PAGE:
• Barbara Chamberlin

Guest Speaker: Pamela Pereyra of Media Savvy Citizens

Our Faculty group enjoyed learning from Pamela Pereyra, founder of Media Savvy Citizens, as part of our continued learning about media literacy, representation, and education. Media Savvy Citizens does a number of outreach programs in New Mexico, including fantastic teacher workshops to guide teachers in helping students become media literate.


She shared the power of giving students (and teachers in their workshops) agency in the development of media tools, and in using media to think, write and create around curricula. For example, we loved the examples where students — in studying Greek mythology — came to think of the Greek gods as bullies. The students then created memes of those gods as bullies: developing their tech skills while also engaging deeply with Greek mythology.


Our takeaways:
  • Media literacy education must be intentional, but can be an elegant companion to other content. We educate students in media literacy whenever we ask them to mindfully consider information delivered through any medium (not just what is traditionally thought of as “the media”).

  • Part of media literacy is uncovering the meaning behind the message. It isn’t just about what is said, but understanding who said it and why they might have said it. How is their viewpoint integral to what and how they presented information?

When reviewing media, we can ask about these key issues. Source: Pamela Pereya and Media Savvy Citizens.

  • Media changes over time, and our abilities to understand and use it evolve. We can move learners (and ourselves) from discovering, through application, to connecting with others. Ultimately, we want to build learners who can share accurate information, and learn effectively.


The progression of a learner through Media Literacy. Source: Source: Pamela Pereya and Media Savvy Citizens.


  • Educators play a crucial role in working with youth. We can shift their teaching practices to engage youth with media, to make their learning more authentic. This can create a change in the mindset of teachers towards using media and creating media as essential parts of understanding almost any content area.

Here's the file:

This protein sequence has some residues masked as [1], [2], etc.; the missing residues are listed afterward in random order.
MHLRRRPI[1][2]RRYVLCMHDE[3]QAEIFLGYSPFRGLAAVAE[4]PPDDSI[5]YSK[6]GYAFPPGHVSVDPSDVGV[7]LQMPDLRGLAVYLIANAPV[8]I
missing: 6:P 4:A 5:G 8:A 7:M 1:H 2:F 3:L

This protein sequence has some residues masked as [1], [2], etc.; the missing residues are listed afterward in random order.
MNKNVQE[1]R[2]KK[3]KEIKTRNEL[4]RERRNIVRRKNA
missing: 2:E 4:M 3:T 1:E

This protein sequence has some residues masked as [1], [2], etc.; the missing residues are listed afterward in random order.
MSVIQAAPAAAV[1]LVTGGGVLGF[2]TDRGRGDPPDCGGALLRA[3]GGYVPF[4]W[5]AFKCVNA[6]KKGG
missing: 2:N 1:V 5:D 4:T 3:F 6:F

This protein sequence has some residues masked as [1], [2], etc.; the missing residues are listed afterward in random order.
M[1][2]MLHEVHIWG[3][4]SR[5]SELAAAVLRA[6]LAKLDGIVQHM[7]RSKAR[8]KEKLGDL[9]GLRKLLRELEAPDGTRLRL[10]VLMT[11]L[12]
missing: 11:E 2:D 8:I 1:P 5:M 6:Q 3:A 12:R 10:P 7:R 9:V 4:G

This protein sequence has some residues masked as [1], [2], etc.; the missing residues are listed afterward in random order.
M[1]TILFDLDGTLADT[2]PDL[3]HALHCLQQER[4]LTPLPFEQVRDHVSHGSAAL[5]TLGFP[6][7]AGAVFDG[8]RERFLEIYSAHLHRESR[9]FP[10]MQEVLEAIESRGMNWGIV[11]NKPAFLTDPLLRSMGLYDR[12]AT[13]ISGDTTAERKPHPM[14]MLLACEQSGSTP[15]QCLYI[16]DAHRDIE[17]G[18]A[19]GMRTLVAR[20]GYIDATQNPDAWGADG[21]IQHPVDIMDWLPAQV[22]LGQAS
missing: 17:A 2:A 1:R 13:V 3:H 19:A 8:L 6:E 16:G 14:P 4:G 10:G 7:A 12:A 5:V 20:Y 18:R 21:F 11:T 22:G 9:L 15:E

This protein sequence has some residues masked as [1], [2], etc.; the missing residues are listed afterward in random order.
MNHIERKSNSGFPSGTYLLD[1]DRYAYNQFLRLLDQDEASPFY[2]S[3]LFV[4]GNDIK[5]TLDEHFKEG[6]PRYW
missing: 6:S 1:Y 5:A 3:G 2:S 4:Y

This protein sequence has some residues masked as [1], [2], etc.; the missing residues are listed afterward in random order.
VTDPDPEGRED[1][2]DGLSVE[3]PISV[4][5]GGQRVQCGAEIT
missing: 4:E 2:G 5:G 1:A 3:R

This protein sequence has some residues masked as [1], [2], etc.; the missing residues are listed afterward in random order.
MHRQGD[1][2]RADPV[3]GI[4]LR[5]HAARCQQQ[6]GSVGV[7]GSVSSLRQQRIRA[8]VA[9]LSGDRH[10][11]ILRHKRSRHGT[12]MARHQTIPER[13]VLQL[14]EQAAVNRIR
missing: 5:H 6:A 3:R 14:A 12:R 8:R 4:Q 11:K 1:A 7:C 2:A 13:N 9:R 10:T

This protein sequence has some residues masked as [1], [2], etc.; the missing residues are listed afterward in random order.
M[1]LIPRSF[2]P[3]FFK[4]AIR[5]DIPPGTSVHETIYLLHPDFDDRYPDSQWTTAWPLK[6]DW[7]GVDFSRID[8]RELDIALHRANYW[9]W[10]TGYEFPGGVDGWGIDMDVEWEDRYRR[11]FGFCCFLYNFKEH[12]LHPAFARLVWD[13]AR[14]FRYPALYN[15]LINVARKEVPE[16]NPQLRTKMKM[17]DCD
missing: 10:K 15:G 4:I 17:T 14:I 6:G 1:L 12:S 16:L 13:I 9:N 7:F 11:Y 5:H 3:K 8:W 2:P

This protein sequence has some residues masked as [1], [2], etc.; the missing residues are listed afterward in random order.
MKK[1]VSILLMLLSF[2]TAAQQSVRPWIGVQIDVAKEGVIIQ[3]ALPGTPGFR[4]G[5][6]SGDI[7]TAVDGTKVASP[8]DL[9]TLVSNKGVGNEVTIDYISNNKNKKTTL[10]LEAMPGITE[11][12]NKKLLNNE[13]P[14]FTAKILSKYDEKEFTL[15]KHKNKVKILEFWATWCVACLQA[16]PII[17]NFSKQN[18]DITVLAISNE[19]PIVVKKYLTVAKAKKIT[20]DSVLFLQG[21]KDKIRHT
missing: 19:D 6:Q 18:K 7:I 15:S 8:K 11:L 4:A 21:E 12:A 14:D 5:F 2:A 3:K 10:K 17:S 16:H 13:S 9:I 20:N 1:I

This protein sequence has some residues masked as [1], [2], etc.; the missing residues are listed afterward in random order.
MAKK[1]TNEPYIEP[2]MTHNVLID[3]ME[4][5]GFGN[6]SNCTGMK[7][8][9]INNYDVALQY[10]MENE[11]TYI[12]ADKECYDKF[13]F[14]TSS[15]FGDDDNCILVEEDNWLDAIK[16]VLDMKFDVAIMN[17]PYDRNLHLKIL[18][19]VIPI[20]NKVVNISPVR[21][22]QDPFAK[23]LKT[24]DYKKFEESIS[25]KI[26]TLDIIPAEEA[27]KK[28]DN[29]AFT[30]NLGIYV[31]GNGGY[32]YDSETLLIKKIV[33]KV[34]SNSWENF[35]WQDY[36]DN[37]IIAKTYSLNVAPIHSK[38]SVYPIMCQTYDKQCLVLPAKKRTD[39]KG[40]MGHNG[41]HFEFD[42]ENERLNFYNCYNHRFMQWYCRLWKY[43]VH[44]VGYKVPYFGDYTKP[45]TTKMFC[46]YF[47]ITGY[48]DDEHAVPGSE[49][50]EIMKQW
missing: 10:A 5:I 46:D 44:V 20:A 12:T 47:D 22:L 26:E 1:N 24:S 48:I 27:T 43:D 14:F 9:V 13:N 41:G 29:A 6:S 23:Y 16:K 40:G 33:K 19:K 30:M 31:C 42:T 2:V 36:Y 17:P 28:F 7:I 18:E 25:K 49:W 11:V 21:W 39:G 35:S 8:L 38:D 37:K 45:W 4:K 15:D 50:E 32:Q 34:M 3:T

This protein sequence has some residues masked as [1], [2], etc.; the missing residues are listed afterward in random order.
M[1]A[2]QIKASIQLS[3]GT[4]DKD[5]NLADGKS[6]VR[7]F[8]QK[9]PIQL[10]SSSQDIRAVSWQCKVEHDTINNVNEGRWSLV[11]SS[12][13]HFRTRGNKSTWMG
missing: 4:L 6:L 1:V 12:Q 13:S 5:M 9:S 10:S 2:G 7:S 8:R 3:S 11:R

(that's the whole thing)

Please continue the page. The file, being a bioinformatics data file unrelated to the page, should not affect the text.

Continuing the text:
• We also discussed the idea of media literacy education as a process of giving people tools to interact with and work around algorithmic biases, while also recognizing and pushing against them.

  • Educators can use media to foster accessibility in their classes, providing learners with different means of representation and actions for activities, supporting different learning needs and skills.



About Pamela:

Pamela is the founder and CEO of Media Savvy Citizens (MSC), which facilitates understanding, positive participation, and meaningful media interaction for learners. As CEO of MSC, she develops media literacy programs and training across New Mexico and led 30 school districts to embed media literacy into their curriculum and transition into digital learning in 2020. She is a seasoned media educator with over 20 years experience as teacher, designer, trainer, consultant, and advocate developing the capacity of youth and adults engaging in media and learning. Pamela is the New Mexico chapter chair of Media Literacy Now and adjunct instructor at the University of New Mexico. Follow her on Twitter at @MediaSavvyCit and @aducateme




Written By Barbara Chamberlin, PhD, Interim Department Head, bchamber@nmsu.edu